AABID SURTI is a painter, writer, cartoonist, journalist, environmentalist, playwright and screenwriter. He received the National Award in 1993 for one of his books. In 1976, Surti was commissioned by a magazine editor to do a cover story about life in Bombay's red-light district, Kamathipura, which led to his research for Cages. AALIF SURTI, Aabid Surti's son, is a producer and the translator of Sufi.
Set at the gritty intersection of the world of prostitution in Kamathipura, the Bombay underworld and Bollywood in the 1970s, Cages is inspired by the true story of Kumud, a sex worker who dared to own her sexuality and play by her rules. A fast-paced tale of a woman who was not ashamed of her occupation, it is honest in its portrayal of the persistent cruelties-small and significant-faced by sex workers and celebrates the power they have to triumph over it.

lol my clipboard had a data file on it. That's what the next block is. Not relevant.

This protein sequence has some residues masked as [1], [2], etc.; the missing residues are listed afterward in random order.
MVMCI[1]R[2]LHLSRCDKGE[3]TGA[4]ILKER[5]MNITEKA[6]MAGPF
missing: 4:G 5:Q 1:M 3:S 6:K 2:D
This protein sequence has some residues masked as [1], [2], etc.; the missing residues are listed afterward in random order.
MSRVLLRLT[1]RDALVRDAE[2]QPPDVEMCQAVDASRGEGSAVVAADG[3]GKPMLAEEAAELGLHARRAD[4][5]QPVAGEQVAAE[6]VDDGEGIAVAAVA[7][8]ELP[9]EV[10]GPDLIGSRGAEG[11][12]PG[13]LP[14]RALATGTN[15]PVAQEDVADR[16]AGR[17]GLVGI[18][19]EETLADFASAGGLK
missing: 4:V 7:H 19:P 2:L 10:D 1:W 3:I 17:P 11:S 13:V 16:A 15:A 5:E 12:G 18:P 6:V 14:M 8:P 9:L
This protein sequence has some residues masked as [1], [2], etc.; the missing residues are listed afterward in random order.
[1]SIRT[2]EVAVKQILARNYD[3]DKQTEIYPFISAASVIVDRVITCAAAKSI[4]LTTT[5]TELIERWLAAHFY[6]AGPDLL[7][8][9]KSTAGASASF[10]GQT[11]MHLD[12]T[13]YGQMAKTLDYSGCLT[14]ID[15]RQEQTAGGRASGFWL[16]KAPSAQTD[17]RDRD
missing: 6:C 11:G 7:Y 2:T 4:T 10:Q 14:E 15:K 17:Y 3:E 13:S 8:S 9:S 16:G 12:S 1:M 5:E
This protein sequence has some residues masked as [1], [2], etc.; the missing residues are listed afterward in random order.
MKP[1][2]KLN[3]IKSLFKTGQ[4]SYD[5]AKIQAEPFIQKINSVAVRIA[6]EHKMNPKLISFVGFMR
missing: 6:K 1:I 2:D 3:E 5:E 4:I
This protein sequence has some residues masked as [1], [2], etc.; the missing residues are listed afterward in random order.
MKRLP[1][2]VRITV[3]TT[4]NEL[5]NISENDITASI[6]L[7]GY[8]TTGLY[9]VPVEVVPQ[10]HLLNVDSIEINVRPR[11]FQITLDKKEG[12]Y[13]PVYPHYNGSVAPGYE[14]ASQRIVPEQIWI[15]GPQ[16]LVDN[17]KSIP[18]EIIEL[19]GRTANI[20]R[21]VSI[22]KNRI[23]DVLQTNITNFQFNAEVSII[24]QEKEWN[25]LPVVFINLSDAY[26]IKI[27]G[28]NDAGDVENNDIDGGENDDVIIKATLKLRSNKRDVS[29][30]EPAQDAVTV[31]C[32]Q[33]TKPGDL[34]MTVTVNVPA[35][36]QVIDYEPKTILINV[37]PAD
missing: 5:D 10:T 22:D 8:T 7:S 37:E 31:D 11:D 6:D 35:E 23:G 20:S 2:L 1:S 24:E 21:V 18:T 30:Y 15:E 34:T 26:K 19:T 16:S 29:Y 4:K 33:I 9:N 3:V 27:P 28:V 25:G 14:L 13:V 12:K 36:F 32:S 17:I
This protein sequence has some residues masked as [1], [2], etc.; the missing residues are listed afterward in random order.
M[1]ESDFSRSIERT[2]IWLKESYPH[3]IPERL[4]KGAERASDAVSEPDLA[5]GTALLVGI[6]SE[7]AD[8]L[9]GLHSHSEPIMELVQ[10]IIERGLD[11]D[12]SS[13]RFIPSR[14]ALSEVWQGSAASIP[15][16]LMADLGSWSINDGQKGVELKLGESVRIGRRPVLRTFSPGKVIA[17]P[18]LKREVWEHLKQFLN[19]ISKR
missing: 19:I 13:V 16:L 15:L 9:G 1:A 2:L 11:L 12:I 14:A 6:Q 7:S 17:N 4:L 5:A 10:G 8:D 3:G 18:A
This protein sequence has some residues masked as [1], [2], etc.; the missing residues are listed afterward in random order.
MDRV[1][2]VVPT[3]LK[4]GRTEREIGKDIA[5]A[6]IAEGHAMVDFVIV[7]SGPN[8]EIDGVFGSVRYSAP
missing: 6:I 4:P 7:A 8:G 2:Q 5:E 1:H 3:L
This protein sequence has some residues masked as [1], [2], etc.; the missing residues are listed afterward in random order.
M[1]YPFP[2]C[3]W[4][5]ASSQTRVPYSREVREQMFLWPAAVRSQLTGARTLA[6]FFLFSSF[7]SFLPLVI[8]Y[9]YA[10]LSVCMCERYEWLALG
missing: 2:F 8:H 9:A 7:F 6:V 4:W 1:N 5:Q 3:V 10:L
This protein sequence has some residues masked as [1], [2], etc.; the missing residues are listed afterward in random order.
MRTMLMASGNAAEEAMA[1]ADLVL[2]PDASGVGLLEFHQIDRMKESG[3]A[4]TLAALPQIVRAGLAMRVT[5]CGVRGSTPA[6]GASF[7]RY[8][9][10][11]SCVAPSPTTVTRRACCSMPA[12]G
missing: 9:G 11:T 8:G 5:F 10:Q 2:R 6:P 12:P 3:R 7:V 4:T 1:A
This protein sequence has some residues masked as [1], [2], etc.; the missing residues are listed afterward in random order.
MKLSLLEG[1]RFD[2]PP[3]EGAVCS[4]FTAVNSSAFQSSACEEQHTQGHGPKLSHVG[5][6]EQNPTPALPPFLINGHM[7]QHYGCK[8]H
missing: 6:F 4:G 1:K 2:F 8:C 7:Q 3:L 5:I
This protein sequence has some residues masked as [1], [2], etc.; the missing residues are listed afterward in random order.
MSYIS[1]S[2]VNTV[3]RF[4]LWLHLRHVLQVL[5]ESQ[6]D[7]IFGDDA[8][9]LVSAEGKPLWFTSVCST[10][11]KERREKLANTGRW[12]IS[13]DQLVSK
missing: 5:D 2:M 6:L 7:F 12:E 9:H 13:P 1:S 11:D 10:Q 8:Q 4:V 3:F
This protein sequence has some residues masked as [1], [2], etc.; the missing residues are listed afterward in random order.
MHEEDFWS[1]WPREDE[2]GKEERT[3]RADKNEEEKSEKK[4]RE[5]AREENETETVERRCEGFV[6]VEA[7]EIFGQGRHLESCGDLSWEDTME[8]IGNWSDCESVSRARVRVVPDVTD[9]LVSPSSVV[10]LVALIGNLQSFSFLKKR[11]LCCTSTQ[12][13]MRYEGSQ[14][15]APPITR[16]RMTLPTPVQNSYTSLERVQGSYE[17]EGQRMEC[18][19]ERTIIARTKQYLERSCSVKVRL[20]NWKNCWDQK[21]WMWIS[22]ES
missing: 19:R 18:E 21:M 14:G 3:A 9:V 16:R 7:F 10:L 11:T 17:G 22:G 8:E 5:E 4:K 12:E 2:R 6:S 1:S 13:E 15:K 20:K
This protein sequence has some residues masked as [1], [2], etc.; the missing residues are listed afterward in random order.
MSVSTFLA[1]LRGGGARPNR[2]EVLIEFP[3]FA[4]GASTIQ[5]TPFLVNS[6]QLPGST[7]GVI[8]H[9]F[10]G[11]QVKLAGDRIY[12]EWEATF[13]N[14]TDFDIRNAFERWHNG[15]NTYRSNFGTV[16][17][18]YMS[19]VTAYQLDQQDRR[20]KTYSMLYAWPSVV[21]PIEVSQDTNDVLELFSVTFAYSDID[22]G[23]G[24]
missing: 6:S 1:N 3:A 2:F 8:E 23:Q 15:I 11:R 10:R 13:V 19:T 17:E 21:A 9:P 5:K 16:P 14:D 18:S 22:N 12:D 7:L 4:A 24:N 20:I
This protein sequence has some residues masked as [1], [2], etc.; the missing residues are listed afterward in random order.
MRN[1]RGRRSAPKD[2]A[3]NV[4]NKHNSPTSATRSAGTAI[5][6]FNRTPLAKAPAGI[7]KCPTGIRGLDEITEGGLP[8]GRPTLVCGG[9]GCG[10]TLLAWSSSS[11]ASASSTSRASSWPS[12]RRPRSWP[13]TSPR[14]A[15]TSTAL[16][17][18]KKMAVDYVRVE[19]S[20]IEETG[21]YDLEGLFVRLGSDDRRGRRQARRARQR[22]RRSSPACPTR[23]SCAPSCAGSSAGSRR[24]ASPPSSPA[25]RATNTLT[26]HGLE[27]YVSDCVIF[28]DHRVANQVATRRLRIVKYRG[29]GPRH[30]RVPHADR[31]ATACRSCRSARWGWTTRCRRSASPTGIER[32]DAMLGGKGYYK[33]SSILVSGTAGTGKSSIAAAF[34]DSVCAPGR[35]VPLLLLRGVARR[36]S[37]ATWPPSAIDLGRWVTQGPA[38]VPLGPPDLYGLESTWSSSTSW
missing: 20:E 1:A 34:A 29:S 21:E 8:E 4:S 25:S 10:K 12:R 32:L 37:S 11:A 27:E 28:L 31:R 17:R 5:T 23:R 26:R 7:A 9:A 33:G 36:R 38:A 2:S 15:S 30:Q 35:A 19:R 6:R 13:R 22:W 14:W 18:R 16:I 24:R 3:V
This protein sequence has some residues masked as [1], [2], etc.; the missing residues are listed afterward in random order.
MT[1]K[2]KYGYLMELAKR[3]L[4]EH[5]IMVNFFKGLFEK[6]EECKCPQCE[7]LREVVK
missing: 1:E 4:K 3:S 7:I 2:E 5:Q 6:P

Cages touches upon the themes of patriarchy, gendered violence, sisterhood and the validity of a woman's sexual desires. Even fifty years after it was first written, it makes you realize that some things don't change-as long as predatory men are around, women will have to fight to retain control over their bodies, their identities and their ability to say no.